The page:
Growing class sizes in the School of Journalism and Mass Communication could threaten its accreditation status if the trend isn’t reversed by 2014, when it will be reexamined.
Dulcie Straughan, interim dean of the journalism school, said budget cuts have caused 23 of the school’s 70 sections of basic skills courses to exceed the recommended enrollment limit.
J-School By the numbers:
23 Sections over capacity
3 Eliminated J-School sections
3.1 New J-School GPA requirement
15 Percent cut to J-School
The school’s accrediting agency, the Accrediting Council on Education in Journalism and Mass Communication, recommends that class sizes only exceed 15 to 18 students in exceptional circumstances, Straughan said.
She said three sections were eliminated, while class size was increased to between 18 and 20 students in the 65 to 70 remaining course sections.
“We don’t have that many classes that are over the limit, but we certainly do not want them to go any higher,” Straughan said.
Chris Roush, the school’s senior associate dean, said the journalismschool will raise its minimum GPA requirement from 2.9 to 3.1 beginning next fall in an effort to limit the school’s growth and increase competitiveness.
Of the University’s professional schools, the journalism school has the lowest GPA requirement, Straughan said.
Straughan said she hopes the new grade standards will put the school’s average GPA in line with those of UNC’s other undergraduate professional schools. She added that, if implemented now, the GPA standard increase would only affect nine students in the school.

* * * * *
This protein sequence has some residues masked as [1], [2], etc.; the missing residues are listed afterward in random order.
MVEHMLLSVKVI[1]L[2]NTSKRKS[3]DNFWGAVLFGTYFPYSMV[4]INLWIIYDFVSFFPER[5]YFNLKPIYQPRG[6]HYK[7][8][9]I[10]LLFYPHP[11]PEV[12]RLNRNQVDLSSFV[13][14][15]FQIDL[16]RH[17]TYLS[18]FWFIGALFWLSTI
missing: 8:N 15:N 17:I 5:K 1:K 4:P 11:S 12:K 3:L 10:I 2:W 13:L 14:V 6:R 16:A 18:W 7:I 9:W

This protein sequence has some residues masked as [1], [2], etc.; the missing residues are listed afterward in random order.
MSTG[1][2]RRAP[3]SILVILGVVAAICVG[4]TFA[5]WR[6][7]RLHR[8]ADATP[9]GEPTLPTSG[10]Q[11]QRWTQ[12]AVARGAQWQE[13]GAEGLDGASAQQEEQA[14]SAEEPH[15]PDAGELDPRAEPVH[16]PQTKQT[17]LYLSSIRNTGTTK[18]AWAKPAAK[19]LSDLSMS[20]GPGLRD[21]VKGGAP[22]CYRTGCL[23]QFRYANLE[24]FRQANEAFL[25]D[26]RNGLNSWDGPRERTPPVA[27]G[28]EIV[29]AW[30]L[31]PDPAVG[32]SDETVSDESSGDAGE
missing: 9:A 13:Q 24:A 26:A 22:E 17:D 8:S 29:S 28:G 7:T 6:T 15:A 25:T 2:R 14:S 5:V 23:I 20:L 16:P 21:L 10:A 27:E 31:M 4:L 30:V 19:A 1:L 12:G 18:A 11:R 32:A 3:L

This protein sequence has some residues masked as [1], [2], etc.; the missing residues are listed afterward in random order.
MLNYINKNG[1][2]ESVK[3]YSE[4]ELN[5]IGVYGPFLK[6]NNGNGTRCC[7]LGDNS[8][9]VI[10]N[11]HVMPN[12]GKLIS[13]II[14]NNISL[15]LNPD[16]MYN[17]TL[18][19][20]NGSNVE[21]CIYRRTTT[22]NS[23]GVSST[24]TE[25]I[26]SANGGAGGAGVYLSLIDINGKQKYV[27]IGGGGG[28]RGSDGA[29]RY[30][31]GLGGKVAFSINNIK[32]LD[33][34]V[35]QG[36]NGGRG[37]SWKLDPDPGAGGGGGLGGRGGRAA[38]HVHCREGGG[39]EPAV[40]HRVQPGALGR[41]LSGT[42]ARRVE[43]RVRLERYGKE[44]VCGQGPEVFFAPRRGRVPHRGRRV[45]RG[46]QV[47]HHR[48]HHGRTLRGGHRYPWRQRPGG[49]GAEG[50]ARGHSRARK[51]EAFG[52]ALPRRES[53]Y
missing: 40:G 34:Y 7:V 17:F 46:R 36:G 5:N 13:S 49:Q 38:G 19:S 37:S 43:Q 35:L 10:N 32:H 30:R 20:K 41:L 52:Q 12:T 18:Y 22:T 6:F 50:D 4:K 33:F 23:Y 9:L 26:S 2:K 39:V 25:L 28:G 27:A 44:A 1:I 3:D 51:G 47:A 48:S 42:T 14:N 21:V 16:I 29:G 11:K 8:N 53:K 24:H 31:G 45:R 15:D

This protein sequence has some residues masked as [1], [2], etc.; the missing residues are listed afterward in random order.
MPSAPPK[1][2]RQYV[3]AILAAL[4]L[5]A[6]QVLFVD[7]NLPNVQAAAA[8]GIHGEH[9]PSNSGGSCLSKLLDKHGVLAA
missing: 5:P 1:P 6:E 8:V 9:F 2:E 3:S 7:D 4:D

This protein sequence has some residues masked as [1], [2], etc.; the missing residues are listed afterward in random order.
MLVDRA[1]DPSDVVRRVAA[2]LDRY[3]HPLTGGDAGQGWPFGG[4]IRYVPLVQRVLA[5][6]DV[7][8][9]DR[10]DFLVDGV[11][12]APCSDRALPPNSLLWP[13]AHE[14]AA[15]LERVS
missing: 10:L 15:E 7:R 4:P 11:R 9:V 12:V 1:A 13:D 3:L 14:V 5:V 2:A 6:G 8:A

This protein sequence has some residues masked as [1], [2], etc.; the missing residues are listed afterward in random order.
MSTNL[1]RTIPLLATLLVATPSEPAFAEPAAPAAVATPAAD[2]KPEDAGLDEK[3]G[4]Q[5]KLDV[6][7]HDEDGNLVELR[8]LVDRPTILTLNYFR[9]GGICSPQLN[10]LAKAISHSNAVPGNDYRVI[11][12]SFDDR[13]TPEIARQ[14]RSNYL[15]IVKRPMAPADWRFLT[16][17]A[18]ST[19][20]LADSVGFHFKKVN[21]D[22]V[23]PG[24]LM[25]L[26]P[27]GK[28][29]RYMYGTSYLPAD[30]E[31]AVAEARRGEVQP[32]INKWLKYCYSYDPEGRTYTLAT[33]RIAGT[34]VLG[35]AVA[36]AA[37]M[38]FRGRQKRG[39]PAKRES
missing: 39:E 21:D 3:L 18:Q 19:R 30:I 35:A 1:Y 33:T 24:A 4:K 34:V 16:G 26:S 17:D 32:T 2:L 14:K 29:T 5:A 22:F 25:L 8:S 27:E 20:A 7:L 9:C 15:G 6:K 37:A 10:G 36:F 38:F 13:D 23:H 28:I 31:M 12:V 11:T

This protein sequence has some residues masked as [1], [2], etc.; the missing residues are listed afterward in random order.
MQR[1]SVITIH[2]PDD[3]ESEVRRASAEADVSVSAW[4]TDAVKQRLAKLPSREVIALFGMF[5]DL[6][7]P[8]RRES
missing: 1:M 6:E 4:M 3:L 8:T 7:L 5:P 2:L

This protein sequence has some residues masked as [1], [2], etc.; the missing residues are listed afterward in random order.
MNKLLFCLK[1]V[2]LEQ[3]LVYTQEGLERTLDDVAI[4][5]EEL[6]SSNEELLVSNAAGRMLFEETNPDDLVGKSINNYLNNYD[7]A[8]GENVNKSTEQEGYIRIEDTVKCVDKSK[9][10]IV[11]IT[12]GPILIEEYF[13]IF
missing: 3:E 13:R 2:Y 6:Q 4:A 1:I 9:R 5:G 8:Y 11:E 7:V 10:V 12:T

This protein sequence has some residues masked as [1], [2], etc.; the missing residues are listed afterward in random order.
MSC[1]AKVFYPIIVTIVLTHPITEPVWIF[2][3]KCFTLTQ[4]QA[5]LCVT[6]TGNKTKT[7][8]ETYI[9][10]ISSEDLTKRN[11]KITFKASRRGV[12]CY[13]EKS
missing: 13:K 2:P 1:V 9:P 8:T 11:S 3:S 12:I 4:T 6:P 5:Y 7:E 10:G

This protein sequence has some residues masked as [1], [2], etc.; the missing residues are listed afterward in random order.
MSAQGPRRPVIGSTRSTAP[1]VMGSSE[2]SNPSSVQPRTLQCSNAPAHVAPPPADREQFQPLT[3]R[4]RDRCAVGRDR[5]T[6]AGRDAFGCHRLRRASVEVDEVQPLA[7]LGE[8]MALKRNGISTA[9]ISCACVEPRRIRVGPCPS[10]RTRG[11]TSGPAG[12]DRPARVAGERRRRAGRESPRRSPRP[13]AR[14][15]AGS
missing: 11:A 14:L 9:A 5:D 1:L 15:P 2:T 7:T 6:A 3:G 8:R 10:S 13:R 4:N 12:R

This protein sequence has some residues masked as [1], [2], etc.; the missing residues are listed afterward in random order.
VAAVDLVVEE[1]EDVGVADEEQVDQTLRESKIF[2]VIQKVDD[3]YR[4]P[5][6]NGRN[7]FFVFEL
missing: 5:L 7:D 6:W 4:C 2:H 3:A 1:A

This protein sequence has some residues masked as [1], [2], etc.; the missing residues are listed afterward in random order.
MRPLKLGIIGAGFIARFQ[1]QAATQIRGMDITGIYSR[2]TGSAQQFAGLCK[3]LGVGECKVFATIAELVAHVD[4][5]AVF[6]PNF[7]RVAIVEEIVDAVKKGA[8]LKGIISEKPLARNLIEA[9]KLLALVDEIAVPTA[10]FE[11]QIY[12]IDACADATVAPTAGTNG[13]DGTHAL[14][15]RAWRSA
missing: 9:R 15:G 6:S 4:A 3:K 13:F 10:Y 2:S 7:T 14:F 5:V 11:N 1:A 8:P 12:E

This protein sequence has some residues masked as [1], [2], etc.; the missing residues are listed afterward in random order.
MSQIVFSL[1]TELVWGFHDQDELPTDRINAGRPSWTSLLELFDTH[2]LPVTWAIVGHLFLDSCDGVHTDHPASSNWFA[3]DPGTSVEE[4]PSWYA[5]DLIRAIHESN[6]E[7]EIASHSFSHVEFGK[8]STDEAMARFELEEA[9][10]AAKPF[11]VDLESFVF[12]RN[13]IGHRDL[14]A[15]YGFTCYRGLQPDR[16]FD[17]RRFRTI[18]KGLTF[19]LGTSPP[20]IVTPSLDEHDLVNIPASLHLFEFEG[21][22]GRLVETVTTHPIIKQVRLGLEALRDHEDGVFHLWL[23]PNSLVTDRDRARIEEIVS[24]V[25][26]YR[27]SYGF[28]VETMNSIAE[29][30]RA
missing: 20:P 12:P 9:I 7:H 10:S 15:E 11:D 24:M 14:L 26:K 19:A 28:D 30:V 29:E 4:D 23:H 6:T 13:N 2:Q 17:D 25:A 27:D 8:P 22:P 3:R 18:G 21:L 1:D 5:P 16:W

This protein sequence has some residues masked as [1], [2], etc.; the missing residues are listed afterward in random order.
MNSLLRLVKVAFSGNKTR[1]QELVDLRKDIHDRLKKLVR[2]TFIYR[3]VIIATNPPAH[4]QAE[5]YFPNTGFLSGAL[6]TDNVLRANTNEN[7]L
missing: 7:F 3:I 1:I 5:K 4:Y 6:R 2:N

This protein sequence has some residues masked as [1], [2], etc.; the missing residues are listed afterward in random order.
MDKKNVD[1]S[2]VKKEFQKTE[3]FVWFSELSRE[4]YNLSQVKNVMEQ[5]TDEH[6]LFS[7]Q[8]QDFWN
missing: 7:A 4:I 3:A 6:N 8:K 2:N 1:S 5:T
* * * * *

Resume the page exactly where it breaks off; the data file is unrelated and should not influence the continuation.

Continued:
The school was dealt a 15 percent budget cut this year, reducing its ability to hire adjunct professors and replace retiring professors, Roush said.
“To get the same number of students through the school, you just have to cram more of them into all of your classes,” he said.
“It’s not like we can go out and find any additional money given the state budget right now to add course sections to lower our average class sizes.”
Jan Yopp, a professor in the journalism school, said she enrolled her public relations writing course by four seats more than the recommended limit in order to help students meet graduation requirements.
“My greatest worry comes with whether we can get students in prerequisite classes so that they can take higher level classes for graduation,” Yopp said.
Although class size is only one aspect evaluated during the accreditation process, Straughan said the school’s current path threatens its academic standing.
“If they see that consistently you have 20 students in skills classes semester after semester, it could raise a red flag,” Straughan said.
She said she hopes accrediting bodies will consider the impact of budget cuts when evaluating journalism programs statewide.
“In these hard budget times, an accrediting body would probably give a little leeway for a little bit of time because they understand that money is the issue, not that we are ignoring the rules,” Straughan said.
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